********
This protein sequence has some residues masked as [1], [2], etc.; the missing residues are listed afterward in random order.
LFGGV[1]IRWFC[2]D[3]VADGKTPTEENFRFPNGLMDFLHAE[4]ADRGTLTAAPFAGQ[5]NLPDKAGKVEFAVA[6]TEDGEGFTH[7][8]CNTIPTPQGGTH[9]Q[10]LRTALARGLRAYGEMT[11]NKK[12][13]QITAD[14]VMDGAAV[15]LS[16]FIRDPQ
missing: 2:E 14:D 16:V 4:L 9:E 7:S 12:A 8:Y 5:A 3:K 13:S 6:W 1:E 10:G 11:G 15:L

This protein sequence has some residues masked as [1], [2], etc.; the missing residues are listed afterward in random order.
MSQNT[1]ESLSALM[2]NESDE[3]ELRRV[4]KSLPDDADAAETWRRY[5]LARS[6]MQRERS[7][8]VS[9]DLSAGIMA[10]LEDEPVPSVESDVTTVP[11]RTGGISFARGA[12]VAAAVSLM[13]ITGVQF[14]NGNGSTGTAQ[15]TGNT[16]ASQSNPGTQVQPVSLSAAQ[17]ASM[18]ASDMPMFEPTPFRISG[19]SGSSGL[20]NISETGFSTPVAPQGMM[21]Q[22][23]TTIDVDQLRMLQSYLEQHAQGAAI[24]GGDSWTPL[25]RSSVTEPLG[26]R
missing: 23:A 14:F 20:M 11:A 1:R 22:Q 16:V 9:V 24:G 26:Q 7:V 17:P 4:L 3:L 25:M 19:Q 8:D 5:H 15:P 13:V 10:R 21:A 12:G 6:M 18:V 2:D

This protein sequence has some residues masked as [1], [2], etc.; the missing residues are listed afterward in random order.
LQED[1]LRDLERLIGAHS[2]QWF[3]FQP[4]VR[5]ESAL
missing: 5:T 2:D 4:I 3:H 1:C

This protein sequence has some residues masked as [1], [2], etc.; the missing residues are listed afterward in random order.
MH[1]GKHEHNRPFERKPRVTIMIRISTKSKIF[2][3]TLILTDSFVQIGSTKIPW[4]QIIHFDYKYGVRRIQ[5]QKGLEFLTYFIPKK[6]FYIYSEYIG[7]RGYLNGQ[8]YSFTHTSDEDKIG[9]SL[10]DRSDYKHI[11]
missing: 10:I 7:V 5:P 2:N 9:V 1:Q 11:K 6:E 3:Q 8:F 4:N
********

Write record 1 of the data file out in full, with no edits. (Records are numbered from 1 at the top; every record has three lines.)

This protein sequence has some residues masked as [1], [2], etc.; the missing residues are listed afterward in random order.
LFGGV[1]IRWFC[2]D[3]VADGKTPTEENFRFPNGLMDFLHAE[4]ADRGTLTAAPFAGQ[5]NLPDKAGKVEFAVA[6]TEDGEGFTH[7][8]CNTIPTPQGGTH[9]Q[10]LRTALARGLRAYGEMT[11]NKK[12][13]QITAD[14]VMDGAAV[15]LS[16]FIRDPQ
missing: 2:E 14:D 16:V 4:L 9:E 7:S 12:A 8:Y 5:A 3:K 13:S 6:W 1:E 10:G 11:G 15:L